83. Silas Marner and Eppie. George Eliot (Marian Evans), one of the greatest of English novelists, was born in Warwickshire, England, 1819; died, 1880.

93. The Bell of Atri. This is an old story put into rhyme. Syndic: a chief magistrate. bryony (sometimes spelled, briony): a climbing vine resembling the cucumber. Domeneddio: equivalent in English to “ Lord, God.”

101. The Mocking Bird. Alexander Wilson (1776-1813) was a Scottish-American naturalist.

102. The Water Ouzel. Water ouzel (or ousel): sometimes called the American dipper, a bird found among the mountains and along the rivers of the West. sierra: a ridge of mountains. — cañon (căn'yon): a narrow and very deep valley.

107. The Daffodils. William Wordsworth (1770-1850), a famous English poet, was the author of many pleasing short poems relating to nature or to domestic subjects.

120. The Sea Voyage. Charles Lamb (1775–1834) was one of the
most pleasing of English essayists. His best works are in the volume
entitled “ Essays of Elia.”

129. Oliver Goldsmith. This extract is from an essay by William
Makepeace Thackeray, one of the most famous of English novelists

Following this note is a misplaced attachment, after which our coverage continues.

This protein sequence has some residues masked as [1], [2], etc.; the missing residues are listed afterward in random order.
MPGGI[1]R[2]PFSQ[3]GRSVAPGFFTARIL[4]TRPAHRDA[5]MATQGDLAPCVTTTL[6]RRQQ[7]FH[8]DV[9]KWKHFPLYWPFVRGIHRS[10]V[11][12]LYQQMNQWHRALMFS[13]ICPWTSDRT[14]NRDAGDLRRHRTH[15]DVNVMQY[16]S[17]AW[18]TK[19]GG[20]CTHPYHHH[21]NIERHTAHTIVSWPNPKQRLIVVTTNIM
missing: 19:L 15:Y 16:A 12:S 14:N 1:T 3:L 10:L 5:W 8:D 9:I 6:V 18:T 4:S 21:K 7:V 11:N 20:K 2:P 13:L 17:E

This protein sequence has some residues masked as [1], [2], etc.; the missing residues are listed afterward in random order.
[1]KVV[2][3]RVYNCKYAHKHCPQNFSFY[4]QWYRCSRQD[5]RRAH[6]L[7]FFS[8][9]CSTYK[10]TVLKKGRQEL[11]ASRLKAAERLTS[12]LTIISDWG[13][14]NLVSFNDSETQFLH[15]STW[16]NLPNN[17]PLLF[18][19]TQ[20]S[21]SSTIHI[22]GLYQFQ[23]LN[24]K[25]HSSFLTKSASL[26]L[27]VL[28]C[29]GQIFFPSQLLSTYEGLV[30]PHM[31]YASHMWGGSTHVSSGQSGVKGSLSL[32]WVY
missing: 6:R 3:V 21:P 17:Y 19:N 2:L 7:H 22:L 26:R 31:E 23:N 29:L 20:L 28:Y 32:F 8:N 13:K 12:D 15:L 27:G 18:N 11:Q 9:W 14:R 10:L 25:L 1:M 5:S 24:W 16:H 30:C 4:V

(1811-1863). See note above referring to page 31.

153. The American Flag. This famous patriotic lyric, written in
1819, is the only poem that preserves the memory of its author,
Joseph Rodman Drake, a once popular American writer (1795–1820).

161. The Lost Child. Henry Kingsley (1830–1876) was an English
novelist and journalist. This selection is an extract from the novel
entitled “ Recollections of Geoffrey Hamlyn ” (1859). pixies : fairies.

170. Hervé Riel. Hogue : a cape on the coast of Holland. The
battle here referred to occurred May 19, 1692. St. Malo: a town on
an island at the mouth of the Rance River, on the coast of France.
Tourville : : a French admiral (1642–1701). Croisickese: an inhabit-
ant of Croisic, a fishing village at the mouth of the Loire. — Grère :
the sandy shallows about the harbor of St. Malo. Dam freville
(D’Amfreville): a brave French officer who distinguished himself in
the battle of La Hogue. Robert Browning: a famous English poet
(1812–1889).

189. The Battle of Blenheim. Blenheim is a village in Bavaria
where the allied English, Germans, and Danes defeated the French
in a great battle, August 13, 1704. Robert Southey (1774–1843) was
a popular English poet and prose writer.

192. Burial of Sir John Moore. Sir John Moore, a British general,
was killed in battle at Corunna, Spain, January 16, 1809. - Charles
Wolfe, an Irish clergyınan (1791–1823), is remembered only as the
author of this very popular poem.

210. The Bells. Edgar Allan Poe, one of the most gifted of
American poets, was born at Boston, 1809; died at Baltimore, 1849.

213. Little Gavroche. This selection is an extract translated from
“ Les Misérables,” a famous French romance by Victor Hugo (1802–
1885).

233. Speech and Silence. Thomas Carlyle, a celebrated essayist
and historian, was born in Scotland, 1795; died at London, England,